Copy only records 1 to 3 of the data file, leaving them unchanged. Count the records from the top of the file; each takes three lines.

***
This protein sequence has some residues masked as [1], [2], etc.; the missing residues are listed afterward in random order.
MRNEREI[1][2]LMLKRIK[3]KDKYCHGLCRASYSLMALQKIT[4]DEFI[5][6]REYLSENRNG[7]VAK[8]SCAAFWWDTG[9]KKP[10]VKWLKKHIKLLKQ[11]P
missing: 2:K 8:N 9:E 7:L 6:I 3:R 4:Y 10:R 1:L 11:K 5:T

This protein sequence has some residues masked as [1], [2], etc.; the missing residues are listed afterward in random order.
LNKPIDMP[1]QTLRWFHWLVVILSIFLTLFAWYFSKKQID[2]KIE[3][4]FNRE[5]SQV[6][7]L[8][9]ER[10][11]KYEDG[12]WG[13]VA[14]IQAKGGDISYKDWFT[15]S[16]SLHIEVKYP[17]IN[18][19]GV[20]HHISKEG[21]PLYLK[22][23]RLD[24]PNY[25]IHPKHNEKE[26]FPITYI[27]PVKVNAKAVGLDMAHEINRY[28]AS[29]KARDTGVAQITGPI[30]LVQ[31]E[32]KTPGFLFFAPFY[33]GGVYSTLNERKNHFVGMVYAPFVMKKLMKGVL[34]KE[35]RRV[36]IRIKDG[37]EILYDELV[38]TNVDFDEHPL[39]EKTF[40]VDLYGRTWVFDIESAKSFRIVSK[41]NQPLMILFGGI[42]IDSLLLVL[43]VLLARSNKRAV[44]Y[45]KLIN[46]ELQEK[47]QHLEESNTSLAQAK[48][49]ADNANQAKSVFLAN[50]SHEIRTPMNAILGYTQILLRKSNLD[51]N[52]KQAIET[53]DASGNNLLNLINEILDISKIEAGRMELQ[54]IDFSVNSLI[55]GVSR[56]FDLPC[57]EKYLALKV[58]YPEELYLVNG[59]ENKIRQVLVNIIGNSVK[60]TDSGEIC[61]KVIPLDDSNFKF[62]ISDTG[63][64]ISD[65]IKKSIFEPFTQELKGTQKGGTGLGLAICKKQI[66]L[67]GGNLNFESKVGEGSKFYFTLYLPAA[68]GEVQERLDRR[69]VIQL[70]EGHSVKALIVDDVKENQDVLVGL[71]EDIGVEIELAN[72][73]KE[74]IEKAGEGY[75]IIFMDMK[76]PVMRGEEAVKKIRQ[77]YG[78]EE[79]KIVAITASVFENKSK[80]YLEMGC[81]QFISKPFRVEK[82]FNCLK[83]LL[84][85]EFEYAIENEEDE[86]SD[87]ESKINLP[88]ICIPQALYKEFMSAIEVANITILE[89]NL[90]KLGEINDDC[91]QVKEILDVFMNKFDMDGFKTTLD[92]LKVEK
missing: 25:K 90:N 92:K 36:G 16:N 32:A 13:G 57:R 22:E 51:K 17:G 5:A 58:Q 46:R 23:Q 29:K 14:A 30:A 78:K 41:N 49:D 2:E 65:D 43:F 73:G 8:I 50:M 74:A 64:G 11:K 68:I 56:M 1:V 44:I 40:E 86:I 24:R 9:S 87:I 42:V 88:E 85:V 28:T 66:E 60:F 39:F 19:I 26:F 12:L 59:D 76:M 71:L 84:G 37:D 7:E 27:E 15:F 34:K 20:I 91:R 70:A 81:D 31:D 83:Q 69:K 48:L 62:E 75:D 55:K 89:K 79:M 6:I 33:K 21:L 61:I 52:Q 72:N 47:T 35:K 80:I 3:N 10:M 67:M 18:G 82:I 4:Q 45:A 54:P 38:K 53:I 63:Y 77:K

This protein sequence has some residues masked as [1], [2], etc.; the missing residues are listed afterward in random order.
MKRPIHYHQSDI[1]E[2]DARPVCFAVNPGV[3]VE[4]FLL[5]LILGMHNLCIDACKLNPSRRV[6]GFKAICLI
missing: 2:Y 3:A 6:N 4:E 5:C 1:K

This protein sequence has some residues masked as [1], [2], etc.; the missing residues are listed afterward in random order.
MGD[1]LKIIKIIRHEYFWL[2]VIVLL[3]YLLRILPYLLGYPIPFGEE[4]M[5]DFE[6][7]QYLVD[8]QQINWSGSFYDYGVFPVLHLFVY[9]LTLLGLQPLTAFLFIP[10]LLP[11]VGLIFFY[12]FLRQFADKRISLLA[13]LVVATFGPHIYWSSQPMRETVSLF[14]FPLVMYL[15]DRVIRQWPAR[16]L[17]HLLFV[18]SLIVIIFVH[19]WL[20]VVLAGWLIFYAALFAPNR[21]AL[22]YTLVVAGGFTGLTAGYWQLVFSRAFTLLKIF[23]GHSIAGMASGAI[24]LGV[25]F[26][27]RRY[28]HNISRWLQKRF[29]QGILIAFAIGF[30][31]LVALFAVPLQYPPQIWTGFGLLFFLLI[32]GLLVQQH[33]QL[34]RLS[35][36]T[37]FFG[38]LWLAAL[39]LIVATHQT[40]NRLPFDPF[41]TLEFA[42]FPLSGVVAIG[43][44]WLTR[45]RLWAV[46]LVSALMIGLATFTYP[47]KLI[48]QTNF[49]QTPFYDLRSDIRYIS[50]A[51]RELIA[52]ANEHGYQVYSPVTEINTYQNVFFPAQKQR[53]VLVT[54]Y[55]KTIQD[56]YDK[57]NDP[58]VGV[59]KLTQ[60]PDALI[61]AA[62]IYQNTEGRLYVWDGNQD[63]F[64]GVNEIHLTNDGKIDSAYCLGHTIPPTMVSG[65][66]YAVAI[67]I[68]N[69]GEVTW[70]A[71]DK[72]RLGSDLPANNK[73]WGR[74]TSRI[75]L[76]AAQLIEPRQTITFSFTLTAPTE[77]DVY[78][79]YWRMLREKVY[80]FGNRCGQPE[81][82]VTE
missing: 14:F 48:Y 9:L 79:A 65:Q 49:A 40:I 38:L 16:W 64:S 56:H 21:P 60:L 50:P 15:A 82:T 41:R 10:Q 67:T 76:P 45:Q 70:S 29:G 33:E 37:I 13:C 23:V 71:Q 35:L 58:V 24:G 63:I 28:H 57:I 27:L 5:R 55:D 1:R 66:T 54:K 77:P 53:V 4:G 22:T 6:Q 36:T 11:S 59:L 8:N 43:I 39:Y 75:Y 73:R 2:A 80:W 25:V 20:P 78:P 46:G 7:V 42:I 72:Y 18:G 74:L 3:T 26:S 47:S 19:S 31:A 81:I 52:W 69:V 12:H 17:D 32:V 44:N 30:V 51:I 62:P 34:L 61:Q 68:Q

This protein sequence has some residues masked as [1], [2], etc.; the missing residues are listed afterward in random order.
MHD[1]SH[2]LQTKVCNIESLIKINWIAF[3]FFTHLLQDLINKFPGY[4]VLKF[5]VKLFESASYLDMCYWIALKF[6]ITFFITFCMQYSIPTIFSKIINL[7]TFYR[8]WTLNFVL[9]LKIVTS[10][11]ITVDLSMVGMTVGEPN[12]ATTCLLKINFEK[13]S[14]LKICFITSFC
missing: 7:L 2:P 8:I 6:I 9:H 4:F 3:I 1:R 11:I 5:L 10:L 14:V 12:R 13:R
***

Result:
This protein sequence has some residues masked as [1], [2], etc.; the missing residues are listed afterward in random order.
MRNEREI[1][2]LMLKRIK[3]KDKYCHGLCRASYSLMALQKIT[4]DEFI[5][6]REYLSENRNG[7]VAK[8]SCAAFWWDTG[9]KKP[10]VKWLKKHIKLLKQ[11]P
missing: 2:K 8:N 9:E 7:L 6:I 3:R 4:Y 10:R 1:L 11:K 5:T

This protein sequence has some residues masked as [1], [2], etc.; the missing residues are listed afterward in random order.
LNKPIDMP[1]QTLRWFHWLVVILSIFLTLFAWYFSKKQID[2]KIE[3][4]FNRE[5]SQV[6][7]L[8][9]ER[10][11]KYEDG[12]WG[13]VA[14]IQAKGGDISYKDWFT[15]S[16]SLHIEVKYP[17]IN[18][19]GV[20]HHISKEG[21]PLYLK[22][23]RLD[24]PNY[25]IHPKHNEKE[26]FPITYI[27]PVKVNAKAVGLDMAHEINRY[28]AS[29]KARDTGVAQITGPI[30]LVQ[31]E[32]KTPGFLFFAPFY[33]GGVYSTLNERKNHFVGMVYAPFVMKKLMKGVL[34]KE[35]RRV[36]IRIKDG[37]EILYDELV[38]TNVDFDEHPL[39]EKTF[40]VDLYGRTWVFDIESAKSFRIVSK[41]NQPLMILFGGI[42]IDSLLLVL[43]VLLARSNKRAV[44]Y[45]KLIN[46]ELQEK[47]QHLEESNTSLAQAK[48][49]ADNANQAKSVFLAN[50]SHEIRTPMNAILGYTQILLRKSNLD[51]N[52]KQAIET[53]DASGNNLLNLINEILDISKIEAGRMELQ[54]IDFSVNSLI[55]GVSR[56]FDLPC[57]EKYLALKV[58]YPEELYLVNG[59]ENKIRQVLVNIIGNSVK[60]TDSGEIC[61]KVIPLDDSNFKF[62]ISDTG[63][64]ISD[65]IKKSIFEPFTQELKGTQKGGTGLGLAICKKQI[66]L[67]GGNLNFESKVGEGSKFYFTLYLPAA[68]GEVQERLDRR[69]VIQL[70]EGHSVKALIVDDVKENQDVLVGL[71]EDIGVEIELAN[72][73]KE[74]IEKAGEGY[75]IIFMDMK[76]PVMRGEEAVKKIRQ[77]YG[78]EE[79]KIVAITASVFENKSK[80]YLEMGC[81]QFISKPFRVEK[82]FNCLK[83]LL[84][85]EFEYAIENEEDE[86]SD[87]ESKINLP[88]ICIPQALYKEFMSAIEVANITILE[89]NL[90]KLGEINDDC[91]QVKEILDVFMNKFDMDGFKTTLD[92]LKVEK
missing: 25:K 90:N 92:K 36:G 16:N 32:A 13:G 57:R 22:E 51:K 17:G 5:A 58:Q 46:R 23:Q 29:K 14:A 30:A 78:K 41:N 49:D 2:E 65:D 43:F 73:G 8:I 50:M 74:A 64:G 11:K 68:I 56:M 1:V 44:I 40:E 86:I 24:R 9:S 87:I 42:V 88:E 85:V 28:T 66:E 60:F 39:F 19:I 26:F 12:L 59:D 76:M 71:L 84:G 37:D 7:E 27:E 15:F 34:K 20:I 91:R 70:A 81:D 31:D 83:Q 69:K 48:L 62:E 75:D 55:K 89:K 79:M 6:I 33:K 21:L 61:I 52:Q 72:N 47:T 35:K 80:I 3:N 10:M 67:M 18:G 82:I 4:Q 45:A 54:P 38:K 53:I 63:Y 77:K

This protein sequence has some residues masked as [1], [2], etc.; the missing residues are listed afterward in random order.
MKRPIHYHQSDI[1]E[2]DARPVCFAVNPGV[3]VE[4]FLL[5]LILGMHNLCIDACKLNPSRRV[6]GFKAICLI
missing: 2:Y 3:A 6:N 4:E 5:C 1:K